In Costa Rica, José, humble caballero-cum-wrangler, conducted us (me, my espoused, some Germans) on horseback from El Mirador down the jaguar-haunted mountainside, fording a sizeable river in which our horses swam, ultimately to set us down lakeside opposite the Arenal volcano, where my wife and I spent the night in a rented tent, hoping to witness some pyrotechnics from Arenal (which fiery edifice obliged us in the wee hours of the night).

Upon retracing our route after José's return with horses next morning, he detoured without notice to introduce us to his wife, children, and home—an entirely unexpected ethnotouristic excrescence on our equestrian expedition. Here José thought to tell us that his father unfortunately had drowned only the year before in crossing the same river we twice had crossed, which was then in spate, and that, owing to strict primogeniture, he, José, a younger son, was bereft of erstwhile fatherly aid to his family; and wide were the white smiles of mujer y hijos, yet mucho dinero was, in the event, not forthcoming. "American tourist" and "el rico," I fear, are wrongly equivalent in Sr. Roget's tesauro.

In Constantinople, our concierge-sans-desk at the hotel was congenial polyglot Mr. Unal. It was he who pleasantly introduced tourist to fellow tourist and foretold our itinerary, over glasses of wine and Efes (the domestic Turkish pilsner, which I quite like), on the evening before our taking to mini-bus under the wing of Ziya (a walking-talking encyclopedia of Anatolian history, lore, and culture). We heard during two weeks neither from Ziya nor from accomplished driver Ismail a tale of woe (much to their credit), nor was anything about Turkish wife or child brought up (and none among us deigned to pry).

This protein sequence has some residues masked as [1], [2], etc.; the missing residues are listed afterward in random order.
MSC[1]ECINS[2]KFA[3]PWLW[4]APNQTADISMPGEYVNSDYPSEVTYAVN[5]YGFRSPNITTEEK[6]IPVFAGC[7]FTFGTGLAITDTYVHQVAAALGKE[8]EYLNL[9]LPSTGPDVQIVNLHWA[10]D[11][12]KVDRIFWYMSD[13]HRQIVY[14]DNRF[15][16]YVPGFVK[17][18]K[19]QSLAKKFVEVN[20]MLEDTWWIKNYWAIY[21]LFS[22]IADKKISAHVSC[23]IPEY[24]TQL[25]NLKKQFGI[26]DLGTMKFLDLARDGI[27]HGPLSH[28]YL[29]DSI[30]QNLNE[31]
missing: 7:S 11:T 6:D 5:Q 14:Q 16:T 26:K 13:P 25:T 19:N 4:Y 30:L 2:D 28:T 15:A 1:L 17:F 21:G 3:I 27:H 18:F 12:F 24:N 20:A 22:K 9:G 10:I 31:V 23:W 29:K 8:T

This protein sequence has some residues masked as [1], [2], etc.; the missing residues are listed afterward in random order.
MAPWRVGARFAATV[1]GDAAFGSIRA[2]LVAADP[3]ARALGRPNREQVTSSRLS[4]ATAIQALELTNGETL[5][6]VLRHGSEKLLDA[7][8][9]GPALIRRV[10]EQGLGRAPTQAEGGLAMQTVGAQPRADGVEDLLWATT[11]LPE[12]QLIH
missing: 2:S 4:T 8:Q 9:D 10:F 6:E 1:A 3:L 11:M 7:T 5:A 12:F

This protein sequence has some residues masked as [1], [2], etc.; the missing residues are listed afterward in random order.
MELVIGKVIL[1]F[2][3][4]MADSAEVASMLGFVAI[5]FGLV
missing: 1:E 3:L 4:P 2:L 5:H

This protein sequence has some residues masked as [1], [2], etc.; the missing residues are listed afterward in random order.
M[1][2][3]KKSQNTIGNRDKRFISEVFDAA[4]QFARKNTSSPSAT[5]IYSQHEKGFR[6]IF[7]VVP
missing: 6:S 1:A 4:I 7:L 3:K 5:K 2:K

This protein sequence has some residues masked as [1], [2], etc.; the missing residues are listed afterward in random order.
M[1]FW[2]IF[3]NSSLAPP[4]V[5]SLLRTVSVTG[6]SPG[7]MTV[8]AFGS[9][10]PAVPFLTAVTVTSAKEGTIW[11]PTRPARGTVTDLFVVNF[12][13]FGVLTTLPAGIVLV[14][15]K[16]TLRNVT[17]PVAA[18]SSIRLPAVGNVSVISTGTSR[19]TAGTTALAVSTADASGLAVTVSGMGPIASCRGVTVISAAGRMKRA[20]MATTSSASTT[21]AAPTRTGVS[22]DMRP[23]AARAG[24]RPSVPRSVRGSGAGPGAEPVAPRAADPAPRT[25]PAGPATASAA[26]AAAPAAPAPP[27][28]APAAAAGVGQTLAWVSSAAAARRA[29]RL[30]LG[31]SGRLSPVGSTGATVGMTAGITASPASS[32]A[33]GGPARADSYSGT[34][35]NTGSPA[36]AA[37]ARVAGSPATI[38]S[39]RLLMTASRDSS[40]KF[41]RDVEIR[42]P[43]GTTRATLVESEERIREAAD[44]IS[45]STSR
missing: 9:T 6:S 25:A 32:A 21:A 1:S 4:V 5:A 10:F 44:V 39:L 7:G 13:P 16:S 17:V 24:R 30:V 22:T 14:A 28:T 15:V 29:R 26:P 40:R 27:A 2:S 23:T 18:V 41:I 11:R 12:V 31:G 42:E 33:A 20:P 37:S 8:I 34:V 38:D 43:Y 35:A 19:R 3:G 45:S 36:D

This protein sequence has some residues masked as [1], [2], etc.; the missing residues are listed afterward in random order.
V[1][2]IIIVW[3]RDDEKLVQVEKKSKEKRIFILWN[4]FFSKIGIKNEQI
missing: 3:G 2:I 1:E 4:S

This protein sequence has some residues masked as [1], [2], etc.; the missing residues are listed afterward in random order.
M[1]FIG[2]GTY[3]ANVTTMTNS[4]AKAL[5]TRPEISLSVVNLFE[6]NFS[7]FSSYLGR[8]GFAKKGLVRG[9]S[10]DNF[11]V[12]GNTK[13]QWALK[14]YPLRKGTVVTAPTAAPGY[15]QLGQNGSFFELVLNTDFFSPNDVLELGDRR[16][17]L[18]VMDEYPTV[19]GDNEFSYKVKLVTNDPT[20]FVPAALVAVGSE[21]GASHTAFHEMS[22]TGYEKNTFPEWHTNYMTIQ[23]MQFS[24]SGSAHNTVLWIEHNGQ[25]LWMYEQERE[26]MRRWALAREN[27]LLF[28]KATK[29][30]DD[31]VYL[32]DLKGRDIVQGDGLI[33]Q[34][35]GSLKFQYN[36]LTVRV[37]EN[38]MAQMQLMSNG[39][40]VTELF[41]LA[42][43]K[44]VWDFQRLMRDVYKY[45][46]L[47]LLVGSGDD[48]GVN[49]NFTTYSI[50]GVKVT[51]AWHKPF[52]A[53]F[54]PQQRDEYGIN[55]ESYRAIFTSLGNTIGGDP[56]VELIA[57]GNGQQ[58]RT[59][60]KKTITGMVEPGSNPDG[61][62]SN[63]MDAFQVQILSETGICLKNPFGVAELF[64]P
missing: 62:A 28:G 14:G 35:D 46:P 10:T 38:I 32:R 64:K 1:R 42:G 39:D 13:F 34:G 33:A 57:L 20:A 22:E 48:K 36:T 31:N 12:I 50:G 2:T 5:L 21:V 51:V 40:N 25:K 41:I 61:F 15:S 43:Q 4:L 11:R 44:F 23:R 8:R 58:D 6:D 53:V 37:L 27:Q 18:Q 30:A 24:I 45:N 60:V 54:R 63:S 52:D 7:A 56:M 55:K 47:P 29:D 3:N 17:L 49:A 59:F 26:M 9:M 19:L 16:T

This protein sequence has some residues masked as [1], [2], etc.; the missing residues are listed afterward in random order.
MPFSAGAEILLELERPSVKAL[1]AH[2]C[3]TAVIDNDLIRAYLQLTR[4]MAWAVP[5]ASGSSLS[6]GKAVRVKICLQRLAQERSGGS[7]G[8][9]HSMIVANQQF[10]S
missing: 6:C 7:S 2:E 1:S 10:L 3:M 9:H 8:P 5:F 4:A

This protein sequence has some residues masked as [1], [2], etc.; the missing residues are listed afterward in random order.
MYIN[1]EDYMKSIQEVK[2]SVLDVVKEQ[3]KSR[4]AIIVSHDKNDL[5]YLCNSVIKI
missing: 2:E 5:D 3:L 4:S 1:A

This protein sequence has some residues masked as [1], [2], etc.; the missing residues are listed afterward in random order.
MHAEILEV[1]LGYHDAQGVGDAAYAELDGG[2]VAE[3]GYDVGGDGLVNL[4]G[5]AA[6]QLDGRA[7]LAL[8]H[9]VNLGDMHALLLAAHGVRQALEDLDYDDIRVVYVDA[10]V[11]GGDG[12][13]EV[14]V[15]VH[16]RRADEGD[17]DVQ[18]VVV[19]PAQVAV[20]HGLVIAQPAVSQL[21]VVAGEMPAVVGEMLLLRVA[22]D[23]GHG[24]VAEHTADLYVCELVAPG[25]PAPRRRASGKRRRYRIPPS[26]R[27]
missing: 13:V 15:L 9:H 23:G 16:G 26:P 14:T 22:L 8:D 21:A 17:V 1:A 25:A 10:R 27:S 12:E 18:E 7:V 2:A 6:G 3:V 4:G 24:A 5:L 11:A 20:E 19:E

But on our eventual return to the hotel of origin, Mr. Unal, to all appearances in fine fettle, first pretending not to notice me to the side at table, as he monitored with some considerable animation efforts of a Turkish basketball team on the behind-the-bar TV, then feigning surprise in turning toward me, then renewed long-lapsed conversation with,

"I had a stroke, you know." (I couldn't have known, of course… And he didn't look it.)

Call me a cynic (I am that). But if you dispute my inference that tour guides worldwide are much practiced in the tale of woe (not unlike the used-car salesman who told me of his mother's impending expensive operation) and/or in eliciting patronage of humble little families, I shall have to take issue.

"I had a stroke, you know." (I couldn't have known, of course... And he didn't look it.)

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A tourist bus in Paris.  Photo by zoetnet [CC-BY-2.0]
A tourist bus in Paris. Photo by zoetnet [CC-BY-2.0]